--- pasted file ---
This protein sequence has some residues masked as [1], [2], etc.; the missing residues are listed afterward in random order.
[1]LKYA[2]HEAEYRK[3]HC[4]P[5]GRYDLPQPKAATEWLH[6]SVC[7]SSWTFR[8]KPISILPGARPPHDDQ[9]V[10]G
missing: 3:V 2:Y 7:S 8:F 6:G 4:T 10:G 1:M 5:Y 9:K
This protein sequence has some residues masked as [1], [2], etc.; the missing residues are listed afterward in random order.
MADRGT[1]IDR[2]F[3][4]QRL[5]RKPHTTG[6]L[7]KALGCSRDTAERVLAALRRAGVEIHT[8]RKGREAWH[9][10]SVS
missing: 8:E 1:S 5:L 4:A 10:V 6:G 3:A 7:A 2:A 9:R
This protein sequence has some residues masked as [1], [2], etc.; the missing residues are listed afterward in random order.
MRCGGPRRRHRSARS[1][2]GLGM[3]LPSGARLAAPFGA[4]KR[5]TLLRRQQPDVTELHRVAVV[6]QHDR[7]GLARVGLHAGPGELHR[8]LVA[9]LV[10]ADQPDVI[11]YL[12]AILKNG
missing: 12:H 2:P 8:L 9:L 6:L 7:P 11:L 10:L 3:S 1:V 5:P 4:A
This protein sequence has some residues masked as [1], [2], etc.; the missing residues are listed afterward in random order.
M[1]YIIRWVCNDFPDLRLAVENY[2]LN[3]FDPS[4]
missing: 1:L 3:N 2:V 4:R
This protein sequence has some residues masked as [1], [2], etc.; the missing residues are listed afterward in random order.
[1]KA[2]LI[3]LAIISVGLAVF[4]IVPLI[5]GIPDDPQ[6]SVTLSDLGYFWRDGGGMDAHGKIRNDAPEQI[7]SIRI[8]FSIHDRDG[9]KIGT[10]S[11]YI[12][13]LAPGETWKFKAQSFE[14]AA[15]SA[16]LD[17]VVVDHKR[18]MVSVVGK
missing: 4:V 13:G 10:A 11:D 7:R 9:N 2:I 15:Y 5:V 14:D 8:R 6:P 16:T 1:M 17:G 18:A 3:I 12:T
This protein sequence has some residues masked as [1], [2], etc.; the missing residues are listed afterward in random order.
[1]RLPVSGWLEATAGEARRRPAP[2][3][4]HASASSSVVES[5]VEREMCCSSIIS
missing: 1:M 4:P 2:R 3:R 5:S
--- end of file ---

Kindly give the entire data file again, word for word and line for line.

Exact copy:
This protein sequence has some residues masked as [1], [2], etc.; the missing residues are listed afterward in random order.
[1]LKYA[2]HEAEYRK[3]HC[4]P[5]GRYDLPQPKAATEWLH[6]SVC[7]SSWTFR[8]KPISILPGARPPHDDQ[9]V[10]G
missing: 3:V 2:Y 7:S 8:F 6:G 4:T 10:G 1:M 5:Y 9:K
This protein sequence has some residues masked as [1], [2], etc.; the missing residues are listed afterward in random order.
MADRGT[1]IDR[2]F[3][4]QRL[5]RKPHTTG[6]L[7]KALGCSRDTAERVLAALRRAGVEIHT[8]RKGREAWH[9][10]SVS
missing: 8:E 1:S 5:L 4:A 10:V 6:G 3:A 7:A 2:A 9:R
This protein sequence has some residues masked as [1], [2], etc.; the missing residues are listed afterward in random order.
MRCGGPRRRHRSARS[1][2]GLGM[3]LPSGARLAAPFGA[4]KR[5]TLLRRQQPDVTELHRVAVV[6]QHDR[7]GLARVGLHAGPGELHR[8]LVA[9]LV[10]ADQPDVI[11]YL[12]AILKNG
missing: 12:H 2:P 8:L 9:L 6:L 7:P 11:L 10:L 3:S 1:V 5:P 4:A
This protein sequence has some residues masked as [1], [2], etc.; the missing residues are listed afterward in random order.
M[1]YIIRWVCNDFPDLRLAVENY[2]LN[3]FDPS[4]
missing: 1:L 3:N 2:V 4:R
This protein sequence has some residues masked as [1], [2], etc.; the missing residues are listed afterward in random order.
[1]KA[2]LI[3]LAIISVGLAVF[4]IVPLI[5]GIPDDPQ[6]SVTLSDLGYFWRDGGGMDAHGKIRNDAPEQI[7]SIRI[8]FSIHDRDG[9]KIGT[10]S[11]YI[12][13]LAPGETWKFKAQSFE[14]AA[15]SA[16]LD[17]VVVDHKR[18]MVSVVGK
missing: 4:V 13:G 10:A 11:D 7:R 9:N 2:I 15:Y 5:V 14:D 8:R 6:P 16:T 1:M 17:G 18:A 3:I 12:T
This protein sequence has some residues masked as [1], [2], etc.; the missing residues are listed afterward in random order.
[1]RLPVSGWLEATAGEARRRPAP[2][3][4]HASASSSVVES[5]VEREMCCSSIIS
missing: 1:M 4:P 2:R 3:R 5:S